NOX/ROS-mediated signalling has a significant downstream impact on Ca2+-signalling proteins, and presumably on many other proteins important for cell function. RyRs are not exquisitely susceptible to oxidative modulation. ROS can also turn on CaMKII in a Ca2+-independent way.23 This leads to further RyR sensitization by CaMKII-dependent phosphorylation, as observed here with antibodies and with pharmacological CaMKII inhibitors. Taken together, these mechanisms explain the susceptibility of dystrophic cardiomyocytes and their Ca2+-signalling system to stress at the very early subclinical phases of the disease.

Our studies further suggest that later during the progression of dystrophic cardiomyopathy, but before heart failure is observed, nitrosation and PKA-dependent phosphorylation contribute to the increased sensitivity of RyRs to Ca2+, in agreement with recently published data.6,19,36 At this stage of the disease, mdx mice and DMD patients often exhibit electrocardiographic abnormalities, such as premature ventricular beats. Moreover, during physical or emotional stress, CPVTs have also been reported in boys with DMDs.35 It is possible that under these conditions additional β-adrenergic input may lead to SERCA and ICa stimulation, followed by phosphorylation of the RyRs, culminating in a high arrhythmogenic potential due to overloaded SR and hypersensitive RyRs.19

Finally, our data indicate that at the terminal stages of cardiac dystrophy, several post-translational modifications together hypersensitize RyR to an extent where SR Ca2+ leak dramatically increases. This may subsequently contribute to cytosolic and mitochondrial Ca2+ overload,9,17 activation of necrotic and apoptotic processes, and loss of functional myocytes. The latter step usually precedes the development of cardiac fibrosis and reduction in heart contractility.4 In parallel, enhanced and uncompensated SR Ca2+ leak results in a reduction in SR Ca2+ load, which will in turn reduce the amplitude of beat-to-beat intracellular Ca2+ transients, thus resulting in reduced force production by the surviving cardiomyocytes. These two cellular processes could eventually impede cardiac contractility leading to cardiac failure.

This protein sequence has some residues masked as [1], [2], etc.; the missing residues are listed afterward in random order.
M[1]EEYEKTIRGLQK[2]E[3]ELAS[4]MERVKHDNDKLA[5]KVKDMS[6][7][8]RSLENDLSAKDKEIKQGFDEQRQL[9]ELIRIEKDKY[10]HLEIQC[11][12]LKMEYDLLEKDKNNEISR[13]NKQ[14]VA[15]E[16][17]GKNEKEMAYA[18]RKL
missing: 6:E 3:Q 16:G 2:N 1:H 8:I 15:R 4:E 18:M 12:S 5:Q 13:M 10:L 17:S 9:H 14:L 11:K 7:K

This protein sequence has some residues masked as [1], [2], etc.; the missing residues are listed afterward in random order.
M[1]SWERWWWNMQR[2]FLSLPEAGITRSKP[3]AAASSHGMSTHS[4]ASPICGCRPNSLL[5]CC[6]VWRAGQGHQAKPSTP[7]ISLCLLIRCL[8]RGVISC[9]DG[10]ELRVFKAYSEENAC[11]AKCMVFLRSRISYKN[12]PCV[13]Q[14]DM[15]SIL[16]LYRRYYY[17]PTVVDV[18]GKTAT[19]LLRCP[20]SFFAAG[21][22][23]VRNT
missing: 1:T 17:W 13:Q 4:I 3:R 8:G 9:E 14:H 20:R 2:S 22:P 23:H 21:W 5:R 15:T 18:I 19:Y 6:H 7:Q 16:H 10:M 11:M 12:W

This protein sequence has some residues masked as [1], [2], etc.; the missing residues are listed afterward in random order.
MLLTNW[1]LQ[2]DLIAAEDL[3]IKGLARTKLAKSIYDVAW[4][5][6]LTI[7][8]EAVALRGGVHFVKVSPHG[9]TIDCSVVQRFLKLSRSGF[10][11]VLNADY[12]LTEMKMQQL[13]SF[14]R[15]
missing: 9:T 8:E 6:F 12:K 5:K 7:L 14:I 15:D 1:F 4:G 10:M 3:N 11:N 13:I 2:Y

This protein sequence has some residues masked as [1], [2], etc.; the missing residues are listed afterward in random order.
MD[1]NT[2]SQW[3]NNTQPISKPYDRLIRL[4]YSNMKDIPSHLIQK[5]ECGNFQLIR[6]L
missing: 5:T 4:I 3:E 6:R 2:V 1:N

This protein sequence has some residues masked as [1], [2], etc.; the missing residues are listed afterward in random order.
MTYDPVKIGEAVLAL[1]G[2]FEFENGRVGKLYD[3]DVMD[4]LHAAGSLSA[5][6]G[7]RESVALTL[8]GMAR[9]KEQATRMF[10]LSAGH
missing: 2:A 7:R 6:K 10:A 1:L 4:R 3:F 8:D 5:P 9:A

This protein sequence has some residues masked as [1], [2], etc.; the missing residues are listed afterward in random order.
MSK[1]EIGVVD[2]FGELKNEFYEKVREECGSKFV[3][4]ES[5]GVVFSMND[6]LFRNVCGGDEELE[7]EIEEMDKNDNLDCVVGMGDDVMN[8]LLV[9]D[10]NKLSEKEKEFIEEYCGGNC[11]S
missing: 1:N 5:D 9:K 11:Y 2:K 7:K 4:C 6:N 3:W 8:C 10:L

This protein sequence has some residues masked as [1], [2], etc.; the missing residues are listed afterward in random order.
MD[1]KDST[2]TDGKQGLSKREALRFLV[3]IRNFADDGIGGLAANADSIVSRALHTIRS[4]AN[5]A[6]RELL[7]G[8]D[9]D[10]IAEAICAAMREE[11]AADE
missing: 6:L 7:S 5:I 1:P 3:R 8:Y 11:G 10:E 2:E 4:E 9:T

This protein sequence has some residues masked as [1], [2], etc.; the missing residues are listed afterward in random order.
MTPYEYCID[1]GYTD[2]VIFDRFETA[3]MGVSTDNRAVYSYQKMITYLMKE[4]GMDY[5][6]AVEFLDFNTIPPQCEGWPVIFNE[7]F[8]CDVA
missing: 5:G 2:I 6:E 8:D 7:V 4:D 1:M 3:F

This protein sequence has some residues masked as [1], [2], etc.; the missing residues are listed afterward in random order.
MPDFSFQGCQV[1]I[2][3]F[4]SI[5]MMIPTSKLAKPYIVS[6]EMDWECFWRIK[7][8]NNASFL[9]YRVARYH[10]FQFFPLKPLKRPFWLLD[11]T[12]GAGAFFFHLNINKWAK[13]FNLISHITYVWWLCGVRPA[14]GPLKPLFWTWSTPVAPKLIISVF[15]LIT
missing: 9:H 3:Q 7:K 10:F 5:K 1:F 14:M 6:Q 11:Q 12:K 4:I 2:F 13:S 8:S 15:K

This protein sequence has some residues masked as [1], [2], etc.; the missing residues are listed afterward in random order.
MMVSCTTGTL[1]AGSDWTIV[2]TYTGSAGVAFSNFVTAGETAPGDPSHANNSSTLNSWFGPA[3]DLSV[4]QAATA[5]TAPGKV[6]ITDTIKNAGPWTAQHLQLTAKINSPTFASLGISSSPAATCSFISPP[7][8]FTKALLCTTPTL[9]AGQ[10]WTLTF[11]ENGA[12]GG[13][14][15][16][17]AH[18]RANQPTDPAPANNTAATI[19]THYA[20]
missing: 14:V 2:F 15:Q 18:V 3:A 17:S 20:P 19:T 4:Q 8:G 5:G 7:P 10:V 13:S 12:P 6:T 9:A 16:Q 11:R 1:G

5. Conclusions

The present study revealed the gradual time-dependent unfolding of prominent disease pathomechanisms in dystrophic hearts. Our major conclusion is that overall oxidative stress may be more important as one of the early steps of an initial cellular injury than previously thought. We suggest that the ‘Ca2+ hypothesis’ of cardiac dystrophy should be significantly modified as it was previously implemented for skeletal muscle disease.37 Obviously, this view should also be considered when developing new therapies for muscular dystrophy. One can speculate that therapies could even benefit from a combined approach, where oxidative stress and RyR hypersensitivity would be targeted simultaneously.


This work was supported by NIH (HL093342 and AR053933 to N.Sh.), SNSF (31-132689 and 31-109693 to E.N.), Swiss Foundation for Research on Muscle Diseases (to E.N and N.Sh.) and Ambizione SNSF (PZ00P3_131987/1 to N.U.). Eva Polakova was recipient of a Postdoctoral Fellowship from AHA.


We are grateful to Drs Blackwell, Hidalgo, Terentyev and Zakharian for sharing with us their biochemical expertise.

Conflict of interest: none declared.


  • S. K. and E.P. contributed equally to this work.

  • Present address. Department of Pharmacology & Systems Therapeutics, Mount Sinai School of Medicine, New York 10029, NY, USA.